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Reward schemes are a useful part of the bigger picture to motivate, support and retain our social care workforce

Posted by Hugh Constant May 22, 2019 Posted in Blogs

Knowing how to motivate people to do challenging jobs is an issue that is pertinent to managers across social care. We know from careers experts what the elements are that keep people fired up: feeling appreciated; sharing values with your organisation; colleagues – and chances to socialise with them; opportunities to develop and progress; and support to do your job well. How then, to apply this knowledge to the question of rewards and recognition – and when money is tight, can the sector show thanks to a hard-working workforce?

Manchester City – a football club whose wage bill could solve the social care funding challenge in an instant – upset one star player when it failed to mark his birthday with a cake. Even the highest-paid want personal touches that make them feel valued. And things like a birthday card from the boss – with a meaningful message – can mean a lot.

The point about shared values is important. Social care is about supporting people, and if we support recipients of a service, we should support providers too. Getting a work/life balance matters to staff, so where possible employers should allow some home-working. Staff wellbeing should be promoted, rather than simply relying on their resilience: with the chance to buy extra leave, with wellbeing days, or with relevant health support, like physiotherapy sessions.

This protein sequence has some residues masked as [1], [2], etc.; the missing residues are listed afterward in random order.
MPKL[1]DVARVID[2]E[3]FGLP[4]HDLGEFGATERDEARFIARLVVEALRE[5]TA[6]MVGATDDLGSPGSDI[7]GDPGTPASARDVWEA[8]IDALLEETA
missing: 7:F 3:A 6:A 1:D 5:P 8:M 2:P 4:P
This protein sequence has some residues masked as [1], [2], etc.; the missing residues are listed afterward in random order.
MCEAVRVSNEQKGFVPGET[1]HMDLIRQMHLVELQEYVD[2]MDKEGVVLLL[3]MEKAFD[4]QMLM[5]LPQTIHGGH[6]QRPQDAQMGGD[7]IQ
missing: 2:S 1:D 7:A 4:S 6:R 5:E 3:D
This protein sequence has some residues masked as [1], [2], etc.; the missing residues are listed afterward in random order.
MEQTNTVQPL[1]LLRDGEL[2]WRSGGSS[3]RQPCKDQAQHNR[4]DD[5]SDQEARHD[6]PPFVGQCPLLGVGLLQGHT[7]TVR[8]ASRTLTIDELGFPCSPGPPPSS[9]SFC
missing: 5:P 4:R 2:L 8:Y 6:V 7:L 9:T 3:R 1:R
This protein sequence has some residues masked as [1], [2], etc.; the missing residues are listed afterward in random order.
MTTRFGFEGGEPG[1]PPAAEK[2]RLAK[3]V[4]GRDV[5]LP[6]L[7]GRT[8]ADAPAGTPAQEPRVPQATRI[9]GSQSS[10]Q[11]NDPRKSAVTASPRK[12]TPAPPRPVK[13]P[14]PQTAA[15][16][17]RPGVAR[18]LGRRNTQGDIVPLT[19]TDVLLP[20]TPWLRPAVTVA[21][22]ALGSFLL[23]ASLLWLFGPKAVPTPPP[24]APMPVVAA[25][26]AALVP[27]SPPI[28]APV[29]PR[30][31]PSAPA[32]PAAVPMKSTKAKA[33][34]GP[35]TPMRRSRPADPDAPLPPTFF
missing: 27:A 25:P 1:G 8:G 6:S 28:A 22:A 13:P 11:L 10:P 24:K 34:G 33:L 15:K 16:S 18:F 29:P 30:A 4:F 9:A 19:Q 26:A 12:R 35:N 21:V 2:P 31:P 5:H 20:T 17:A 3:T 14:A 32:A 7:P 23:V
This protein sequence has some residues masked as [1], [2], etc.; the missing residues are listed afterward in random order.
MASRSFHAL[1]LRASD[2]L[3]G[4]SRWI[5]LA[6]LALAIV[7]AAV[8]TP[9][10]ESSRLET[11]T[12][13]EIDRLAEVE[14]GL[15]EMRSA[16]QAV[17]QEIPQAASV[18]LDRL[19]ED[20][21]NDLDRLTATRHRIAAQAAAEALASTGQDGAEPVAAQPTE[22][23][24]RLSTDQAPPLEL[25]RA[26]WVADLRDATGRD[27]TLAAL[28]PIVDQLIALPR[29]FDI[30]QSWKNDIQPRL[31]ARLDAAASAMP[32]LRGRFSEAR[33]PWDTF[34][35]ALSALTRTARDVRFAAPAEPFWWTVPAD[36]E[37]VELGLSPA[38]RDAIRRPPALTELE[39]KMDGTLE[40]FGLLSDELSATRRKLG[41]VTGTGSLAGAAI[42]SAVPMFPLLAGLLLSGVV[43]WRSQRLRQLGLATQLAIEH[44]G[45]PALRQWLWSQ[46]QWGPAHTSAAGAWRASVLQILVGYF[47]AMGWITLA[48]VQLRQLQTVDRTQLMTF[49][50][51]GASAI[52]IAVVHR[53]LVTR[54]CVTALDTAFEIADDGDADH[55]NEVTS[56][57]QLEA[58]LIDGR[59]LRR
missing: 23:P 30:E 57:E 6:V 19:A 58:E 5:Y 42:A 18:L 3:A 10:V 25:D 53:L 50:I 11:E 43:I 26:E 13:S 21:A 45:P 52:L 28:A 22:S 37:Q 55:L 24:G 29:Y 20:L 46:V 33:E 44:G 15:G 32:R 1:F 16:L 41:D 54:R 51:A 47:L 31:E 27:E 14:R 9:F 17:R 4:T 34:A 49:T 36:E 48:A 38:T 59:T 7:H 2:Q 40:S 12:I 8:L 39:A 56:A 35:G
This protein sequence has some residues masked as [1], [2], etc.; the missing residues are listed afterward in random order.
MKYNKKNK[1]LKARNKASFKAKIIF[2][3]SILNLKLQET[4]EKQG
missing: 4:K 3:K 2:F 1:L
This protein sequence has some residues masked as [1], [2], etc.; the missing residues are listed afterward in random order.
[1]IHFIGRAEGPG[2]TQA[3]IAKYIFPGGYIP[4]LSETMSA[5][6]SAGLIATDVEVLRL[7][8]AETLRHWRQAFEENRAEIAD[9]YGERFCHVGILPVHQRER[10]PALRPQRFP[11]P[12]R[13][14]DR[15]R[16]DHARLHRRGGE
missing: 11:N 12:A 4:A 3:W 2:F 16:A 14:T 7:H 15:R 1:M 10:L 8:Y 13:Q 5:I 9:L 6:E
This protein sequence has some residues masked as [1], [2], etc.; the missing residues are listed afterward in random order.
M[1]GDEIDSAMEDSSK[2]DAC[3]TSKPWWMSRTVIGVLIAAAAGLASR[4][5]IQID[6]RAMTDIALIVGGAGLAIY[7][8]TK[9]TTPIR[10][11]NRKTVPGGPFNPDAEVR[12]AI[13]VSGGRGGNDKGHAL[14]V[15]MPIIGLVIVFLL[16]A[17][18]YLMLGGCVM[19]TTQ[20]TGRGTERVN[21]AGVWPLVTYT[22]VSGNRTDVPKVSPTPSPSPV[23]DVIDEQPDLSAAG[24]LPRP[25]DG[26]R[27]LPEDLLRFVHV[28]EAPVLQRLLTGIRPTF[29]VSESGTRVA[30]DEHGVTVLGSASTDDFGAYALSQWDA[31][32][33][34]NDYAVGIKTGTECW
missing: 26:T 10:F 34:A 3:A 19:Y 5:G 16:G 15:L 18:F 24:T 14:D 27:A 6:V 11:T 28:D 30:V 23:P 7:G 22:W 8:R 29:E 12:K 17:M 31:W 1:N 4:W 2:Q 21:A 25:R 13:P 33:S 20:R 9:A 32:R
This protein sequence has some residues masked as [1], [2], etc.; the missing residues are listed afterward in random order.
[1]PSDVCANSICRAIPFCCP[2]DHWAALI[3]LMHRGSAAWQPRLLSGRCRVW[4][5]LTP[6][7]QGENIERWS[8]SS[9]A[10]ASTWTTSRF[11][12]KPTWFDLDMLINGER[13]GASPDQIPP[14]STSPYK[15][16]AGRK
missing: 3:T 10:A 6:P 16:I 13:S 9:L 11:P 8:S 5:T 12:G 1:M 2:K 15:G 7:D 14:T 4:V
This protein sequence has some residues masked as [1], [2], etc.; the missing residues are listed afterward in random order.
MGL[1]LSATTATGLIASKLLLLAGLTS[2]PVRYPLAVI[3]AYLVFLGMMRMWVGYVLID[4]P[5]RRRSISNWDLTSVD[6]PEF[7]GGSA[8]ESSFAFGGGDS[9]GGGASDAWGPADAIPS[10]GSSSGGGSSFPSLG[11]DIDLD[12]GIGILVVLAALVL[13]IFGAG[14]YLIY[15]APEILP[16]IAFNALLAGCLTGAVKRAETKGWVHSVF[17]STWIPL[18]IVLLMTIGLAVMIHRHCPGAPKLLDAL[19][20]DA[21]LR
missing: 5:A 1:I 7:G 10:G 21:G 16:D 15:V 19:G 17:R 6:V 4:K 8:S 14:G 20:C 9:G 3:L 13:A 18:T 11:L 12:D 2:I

Social care is rooted in the community, and that could be expressed in reward schemes – like giving volunteering days or establishing discount schemes with small local retailers or coffee shops. And, social care is about choice so apply some personalisation to any discount scheme.

Personally, I’d take the cinema over the gym any day.

We are motivated by our colleagues. Team lunches, fun away days and Christmas parties do bring people together. No-one understands the pressures and pleasures of work more than our peers, and the chance to relax and form bonds with them matters.

Another great way to form good bonds – which feeds into a fundamental part of working for any social care employer – is having a varied training and development programme. Here at the Social Care Institute for Excellence, we consistently find that access to good quality supervision, training courses, shadowing opportunities and support with professional registration is the biggest motivator an organisation can provide its staff. Because, ultimately, people want a chance to do their job well. Professional development helps with this – it brings people together, away from the coalface, and it shows that they are valued.  

Reward schemes and discounts are a useful part of the bigger picture and, when thoughtfully provided, can be a big help in motivating and retaining staff. But the key principle remains that if a workforce – which cares about what they do – is given the right support and working conditions they will do the best job that they can. 


Hugh Constant

Senior Manager in Consultancy & Training

Social Care Institute for Excellence

This post was edited on Jun 7, 2019 by Adam DHSC


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